Professional ethics, medical experts and famine in Soviet Ukraine 

Presenter: Oksana Vynnyk (University of Alberta)

Discussant: Golfo Alexopoulos (University of South Florida)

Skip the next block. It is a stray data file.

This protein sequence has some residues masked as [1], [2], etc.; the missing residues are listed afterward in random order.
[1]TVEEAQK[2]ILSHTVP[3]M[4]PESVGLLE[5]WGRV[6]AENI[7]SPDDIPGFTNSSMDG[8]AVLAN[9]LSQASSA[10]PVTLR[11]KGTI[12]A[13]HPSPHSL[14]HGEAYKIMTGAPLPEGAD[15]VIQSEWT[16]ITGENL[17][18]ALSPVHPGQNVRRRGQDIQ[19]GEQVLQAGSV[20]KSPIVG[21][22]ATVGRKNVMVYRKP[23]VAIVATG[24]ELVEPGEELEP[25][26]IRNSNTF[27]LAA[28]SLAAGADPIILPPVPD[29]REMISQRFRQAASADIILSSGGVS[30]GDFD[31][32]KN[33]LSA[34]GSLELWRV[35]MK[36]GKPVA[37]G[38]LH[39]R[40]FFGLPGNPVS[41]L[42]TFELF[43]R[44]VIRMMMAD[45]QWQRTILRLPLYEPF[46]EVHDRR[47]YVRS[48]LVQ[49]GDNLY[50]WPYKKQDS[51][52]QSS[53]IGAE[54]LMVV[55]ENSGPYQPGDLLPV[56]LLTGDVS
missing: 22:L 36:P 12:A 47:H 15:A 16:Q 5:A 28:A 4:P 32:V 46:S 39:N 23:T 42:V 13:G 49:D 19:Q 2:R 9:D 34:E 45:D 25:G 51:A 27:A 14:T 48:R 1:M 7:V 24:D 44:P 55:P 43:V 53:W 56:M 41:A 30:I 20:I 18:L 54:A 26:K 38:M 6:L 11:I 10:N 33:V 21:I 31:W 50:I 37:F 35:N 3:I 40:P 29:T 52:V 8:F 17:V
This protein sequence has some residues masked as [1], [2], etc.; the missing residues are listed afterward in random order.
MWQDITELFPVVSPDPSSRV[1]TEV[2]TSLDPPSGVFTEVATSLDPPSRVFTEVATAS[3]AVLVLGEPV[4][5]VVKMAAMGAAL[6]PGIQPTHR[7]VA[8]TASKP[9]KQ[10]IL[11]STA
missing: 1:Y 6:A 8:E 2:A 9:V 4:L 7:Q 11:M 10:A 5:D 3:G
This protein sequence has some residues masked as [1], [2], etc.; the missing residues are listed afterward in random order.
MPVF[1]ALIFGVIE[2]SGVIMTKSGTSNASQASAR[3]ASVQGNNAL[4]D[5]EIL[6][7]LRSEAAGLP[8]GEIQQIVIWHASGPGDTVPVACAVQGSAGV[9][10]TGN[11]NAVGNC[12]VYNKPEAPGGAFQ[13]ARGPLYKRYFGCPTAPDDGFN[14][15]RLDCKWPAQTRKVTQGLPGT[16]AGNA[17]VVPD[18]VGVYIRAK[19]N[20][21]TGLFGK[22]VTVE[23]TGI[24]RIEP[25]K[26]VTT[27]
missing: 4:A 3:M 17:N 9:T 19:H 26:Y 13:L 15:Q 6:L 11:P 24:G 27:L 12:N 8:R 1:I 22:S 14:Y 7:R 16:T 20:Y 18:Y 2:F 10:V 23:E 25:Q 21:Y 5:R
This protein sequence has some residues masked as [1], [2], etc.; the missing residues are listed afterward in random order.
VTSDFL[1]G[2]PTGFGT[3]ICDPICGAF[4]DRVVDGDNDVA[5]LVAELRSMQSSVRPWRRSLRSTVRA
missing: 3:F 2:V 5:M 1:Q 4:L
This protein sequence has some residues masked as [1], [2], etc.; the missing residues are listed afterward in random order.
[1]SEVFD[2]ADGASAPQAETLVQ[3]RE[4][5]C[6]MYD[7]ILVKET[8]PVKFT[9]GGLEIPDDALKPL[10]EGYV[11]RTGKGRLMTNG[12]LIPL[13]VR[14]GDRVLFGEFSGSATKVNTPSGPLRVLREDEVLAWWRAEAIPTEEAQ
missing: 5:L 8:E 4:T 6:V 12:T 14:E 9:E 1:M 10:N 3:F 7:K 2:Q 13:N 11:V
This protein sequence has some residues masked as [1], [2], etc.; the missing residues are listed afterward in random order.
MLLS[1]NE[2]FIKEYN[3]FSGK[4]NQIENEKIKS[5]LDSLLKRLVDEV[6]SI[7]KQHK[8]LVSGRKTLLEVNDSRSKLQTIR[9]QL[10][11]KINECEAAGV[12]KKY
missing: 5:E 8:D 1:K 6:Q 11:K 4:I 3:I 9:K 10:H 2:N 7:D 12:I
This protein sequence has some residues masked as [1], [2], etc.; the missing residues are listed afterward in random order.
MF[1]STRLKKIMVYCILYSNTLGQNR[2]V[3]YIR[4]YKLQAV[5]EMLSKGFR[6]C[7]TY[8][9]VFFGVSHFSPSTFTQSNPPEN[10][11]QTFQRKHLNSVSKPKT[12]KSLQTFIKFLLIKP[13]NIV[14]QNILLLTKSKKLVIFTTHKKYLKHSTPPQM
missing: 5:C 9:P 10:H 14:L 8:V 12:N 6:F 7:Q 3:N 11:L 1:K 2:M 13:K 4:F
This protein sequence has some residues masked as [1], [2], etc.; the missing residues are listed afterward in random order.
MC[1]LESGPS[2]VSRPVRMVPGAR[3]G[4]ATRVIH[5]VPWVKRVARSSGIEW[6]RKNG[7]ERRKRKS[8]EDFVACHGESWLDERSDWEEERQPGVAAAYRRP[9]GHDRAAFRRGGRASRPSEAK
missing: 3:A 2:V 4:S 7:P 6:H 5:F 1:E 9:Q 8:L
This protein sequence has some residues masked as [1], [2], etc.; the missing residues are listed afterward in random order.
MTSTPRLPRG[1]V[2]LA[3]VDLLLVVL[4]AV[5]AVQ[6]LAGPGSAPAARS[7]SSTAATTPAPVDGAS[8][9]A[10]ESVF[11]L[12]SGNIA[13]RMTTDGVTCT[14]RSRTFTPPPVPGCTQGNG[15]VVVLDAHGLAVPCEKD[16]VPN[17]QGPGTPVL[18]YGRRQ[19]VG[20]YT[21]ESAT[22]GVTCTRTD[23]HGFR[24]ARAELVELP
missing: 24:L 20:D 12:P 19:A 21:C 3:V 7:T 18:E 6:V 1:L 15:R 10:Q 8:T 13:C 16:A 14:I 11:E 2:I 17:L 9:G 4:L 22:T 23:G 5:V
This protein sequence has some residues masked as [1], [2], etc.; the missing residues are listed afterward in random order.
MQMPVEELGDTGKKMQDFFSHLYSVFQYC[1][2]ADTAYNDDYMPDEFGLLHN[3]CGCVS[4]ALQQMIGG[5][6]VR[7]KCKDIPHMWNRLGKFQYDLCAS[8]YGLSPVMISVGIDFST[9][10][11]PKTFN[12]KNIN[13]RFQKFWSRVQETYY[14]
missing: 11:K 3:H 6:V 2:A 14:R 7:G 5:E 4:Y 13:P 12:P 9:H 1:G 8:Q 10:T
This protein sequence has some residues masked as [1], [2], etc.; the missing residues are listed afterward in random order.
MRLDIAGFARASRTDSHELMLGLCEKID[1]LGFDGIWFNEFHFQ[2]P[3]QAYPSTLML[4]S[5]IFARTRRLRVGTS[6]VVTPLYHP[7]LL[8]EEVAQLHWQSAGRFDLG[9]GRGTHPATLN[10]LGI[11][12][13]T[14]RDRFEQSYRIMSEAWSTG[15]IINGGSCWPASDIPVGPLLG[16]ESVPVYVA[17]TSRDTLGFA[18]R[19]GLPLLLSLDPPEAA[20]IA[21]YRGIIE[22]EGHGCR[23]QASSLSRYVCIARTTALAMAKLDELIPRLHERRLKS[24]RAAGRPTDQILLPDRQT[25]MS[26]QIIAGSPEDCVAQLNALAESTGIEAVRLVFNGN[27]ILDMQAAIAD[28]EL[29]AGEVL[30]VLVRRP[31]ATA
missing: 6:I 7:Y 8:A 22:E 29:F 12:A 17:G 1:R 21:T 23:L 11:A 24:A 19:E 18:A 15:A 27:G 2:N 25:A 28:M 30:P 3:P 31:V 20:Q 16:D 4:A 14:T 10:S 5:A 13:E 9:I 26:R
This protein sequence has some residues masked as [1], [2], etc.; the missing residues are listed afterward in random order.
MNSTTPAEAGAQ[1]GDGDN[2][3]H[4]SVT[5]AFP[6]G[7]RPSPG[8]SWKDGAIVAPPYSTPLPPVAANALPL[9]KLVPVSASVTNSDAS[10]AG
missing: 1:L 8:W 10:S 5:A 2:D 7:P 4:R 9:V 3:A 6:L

The construction of a new Soviet society assumed the transformation of all spheres of life, including the health care system. Soviet authorities introduced the principle that basic health care would be free and accessible to the Soviet working class. Since the older and highly inadequate imperial public health system had been shattered by years of war and revolution, the Soviets had much work to do to fulfill their promise. This work would soon be further complicated by the new political goals of accelerated  industrialization and forced collectivization of the countryside. My paper examines the famine of 1932-33 in Soviet Ukraine in the context of public health policy, with particular attention to the role of professional ethics, medical practices, and medical professionals. Medicine and public health in Soviet Ukraine in this period were defined by complex relationships between the state, “old” and “new” Soviet identities for medical professionals, a volatile Soviet regime, communist ideology, and powerful concepts of party allegiance. These relationships would shape medical ethics and practice at personal and institutional levels and politicize the question of healthfulness for Soviet citizens.